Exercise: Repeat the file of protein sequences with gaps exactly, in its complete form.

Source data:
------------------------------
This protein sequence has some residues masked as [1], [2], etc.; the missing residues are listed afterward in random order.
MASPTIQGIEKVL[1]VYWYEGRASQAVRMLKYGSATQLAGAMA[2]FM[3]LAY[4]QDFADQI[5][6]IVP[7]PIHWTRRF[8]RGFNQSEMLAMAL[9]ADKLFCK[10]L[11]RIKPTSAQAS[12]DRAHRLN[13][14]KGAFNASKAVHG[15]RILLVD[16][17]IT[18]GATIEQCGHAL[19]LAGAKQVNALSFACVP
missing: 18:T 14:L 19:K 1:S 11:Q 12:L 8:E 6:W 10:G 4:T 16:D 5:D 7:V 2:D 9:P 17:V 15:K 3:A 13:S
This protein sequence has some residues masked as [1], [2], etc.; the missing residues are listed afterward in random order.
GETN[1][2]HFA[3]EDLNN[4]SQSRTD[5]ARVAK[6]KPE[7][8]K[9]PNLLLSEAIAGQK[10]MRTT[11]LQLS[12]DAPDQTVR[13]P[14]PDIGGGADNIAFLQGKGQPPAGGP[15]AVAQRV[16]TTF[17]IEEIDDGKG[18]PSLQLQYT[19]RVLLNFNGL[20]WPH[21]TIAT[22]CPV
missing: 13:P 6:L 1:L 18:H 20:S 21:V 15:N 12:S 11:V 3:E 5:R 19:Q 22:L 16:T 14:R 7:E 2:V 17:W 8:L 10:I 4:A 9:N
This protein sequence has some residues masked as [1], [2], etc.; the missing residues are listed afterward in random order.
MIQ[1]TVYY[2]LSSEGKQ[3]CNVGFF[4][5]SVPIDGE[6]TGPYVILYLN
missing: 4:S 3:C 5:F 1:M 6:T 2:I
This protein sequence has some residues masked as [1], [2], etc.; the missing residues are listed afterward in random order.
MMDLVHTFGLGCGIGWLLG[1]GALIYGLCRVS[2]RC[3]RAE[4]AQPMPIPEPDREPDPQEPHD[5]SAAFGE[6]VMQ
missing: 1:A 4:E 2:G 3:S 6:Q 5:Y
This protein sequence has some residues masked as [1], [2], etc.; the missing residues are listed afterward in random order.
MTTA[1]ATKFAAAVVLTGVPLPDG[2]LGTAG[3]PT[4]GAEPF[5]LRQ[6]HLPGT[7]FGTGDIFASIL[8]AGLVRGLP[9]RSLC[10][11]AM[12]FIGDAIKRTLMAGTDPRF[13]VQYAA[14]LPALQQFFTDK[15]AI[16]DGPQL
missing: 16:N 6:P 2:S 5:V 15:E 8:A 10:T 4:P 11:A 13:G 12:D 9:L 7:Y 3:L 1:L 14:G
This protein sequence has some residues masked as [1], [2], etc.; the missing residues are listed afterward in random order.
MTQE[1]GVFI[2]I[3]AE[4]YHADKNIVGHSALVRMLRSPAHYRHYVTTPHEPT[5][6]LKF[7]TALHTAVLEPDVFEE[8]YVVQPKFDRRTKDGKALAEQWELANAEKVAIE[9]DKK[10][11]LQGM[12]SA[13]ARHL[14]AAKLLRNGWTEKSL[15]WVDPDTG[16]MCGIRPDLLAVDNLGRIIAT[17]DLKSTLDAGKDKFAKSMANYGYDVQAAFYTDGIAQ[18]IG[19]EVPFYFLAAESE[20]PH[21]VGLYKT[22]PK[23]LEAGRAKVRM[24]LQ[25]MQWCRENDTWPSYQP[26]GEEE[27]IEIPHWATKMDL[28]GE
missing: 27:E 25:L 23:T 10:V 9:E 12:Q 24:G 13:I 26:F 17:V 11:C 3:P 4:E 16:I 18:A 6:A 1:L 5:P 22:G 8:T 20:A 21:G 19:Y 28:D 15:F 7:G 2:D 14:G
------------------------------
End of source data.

This protein sequence has some residues masked as [1], [2], etc.; the missing residues are listed afterward in random order.
MASPTIQGIEKVL[1]VYWYEGRASQAVRMLKYGSATQLAGAMA[2]FM[3]LAY[4]QDFADQI[5][6]IVP[7]PIHWTRRF[8]RGFNQSEMLAMAL[9]ADKLFCK[10]L[11]RIKPTSAQAS[12]DRAHRLN[13][14]KGAFNASKAVHG[15]RILLVD[16][17]IT[18]GATIEQCGHAL[19]LAGAKQVNALSFACVP
missing: 18:T 14:L 19:K 1:S 11:Q 12:L 8:E 6:W 10:G 4:T 16:D 5:D 7:V 2:D 9:P 17:V 15:K 3:A 13:S
This protein sequence has some residues masked as [1], [2], etc.; the missing residues are listed afterward in random order.
GETN[1][2]HFA[3]EDLNN[4]SQSRTD[5]ARVAK[6]KPE[7][8]K[9]PNLLLSEAIAGQK[10]MRTT[11]LQLS[12]DAPDQTVR[13]P[14]PDIGGGADNIAFLQGKGQPPAGGP[15]AVAQRV[16]TTF[17]IEEIDDGKG[18]PSLQLQYT[19]RVLLNFNGL[20]WPH[21]TIAT[22]CPV
missing: 13:P 6:L 1:L 18:H 20:S 21:V 15:N 12:S 11:V 3:E 5:R 19:Q 22:L 16:T 14:R 7:E 2:V 17:W 8:L 10:I 4:A 9:N
This protein sequence has some residues masked as [1], [2], etc.; the missing residues are listed afterward in random order.
MIQ[1]TVYY[2]LSSEGKQ[3]CNVGFF[4][5]SVPIDGE[6]TGPYVILYLN
missing: 4:S 3:C 5:F 1:M 6:T 2:I
This protein sequence has some residues masked as [1], [2], etc.; the missing residues are listed afterward in random order.
MMDLVHTFGLGCGIGWLLG[1]GALIYGLCRVS[2]RC[3]RAE[4]AQPMPIPEPDREPDPQEPHD[5]SAAFGE[6]VMQ
missing: 1:A 4:E 2:G 3:S 6:Q 5:Y
This protein sequence has some residues masked as [1], [2], etc.; the missing residues are listed afterward in random order.
MTTA[1]ATKFAAAVVLTGVPLPDG[2]LGTAG[3]PT[4]GAEPF[5]LRQ[6]HLPGT[7]FGTGDIFASIL[8]AGLVRGLP[9]RSLC[10][11]AM[12]FIGDAIKRTLMAGTDPRF[13]VQYAA[14]LPALQQFFTDK[15]AI[16]DGPQL
missing: 16:N 6:P 2:S 5:V 15:E 8:A 10:T 4:P 11:A 13:G 12:D 9:L 7:Y 3:L 1:L 14:G
This protein sequence has some residues masked as [1], [2], etc.; the missing residues are listed afterward in random order.
MTQE[1]GVFI[2]I[3]AE[4]YHADKNIVGHSALVRMLRSPAHYRHYVTTPHEPT[5][6]LKF[7]TALHTAVLEPDVFEE[8]YVVQPKFDRRTKDGKALAEQWELANAEKVAIE[9]DKK[10][11]LQGM[12]SA[13]ARHL[14]AAKLLRNGWTEKSL[15]WVDPDTG[16]MCGIRPDLLAVDNLGRIIAT[17]DLKSTLDAGKDKFAKSMANYGYDVQAAFYTDGIAQ[18]IG[19]EVPFYFLAAESE[20]PH[21]VGLYKT[22]PK[23]LEAGRAKVRM[24]LQ[25]MQWCRENDTWPSYQP[26]GEEE[27]IEIPHWATKMDL[28]GE
missing: 27:E 25:L 23:T 10:V 9:E 12:Q 24:G 13:I 26:F 17:V 11:C 3:P 4:E 16:I 18:A 6:A 1:L 5:P 22:G 8:T 20:A 21:G 19:Y 28:D 15:F 7:G 2:D 14:G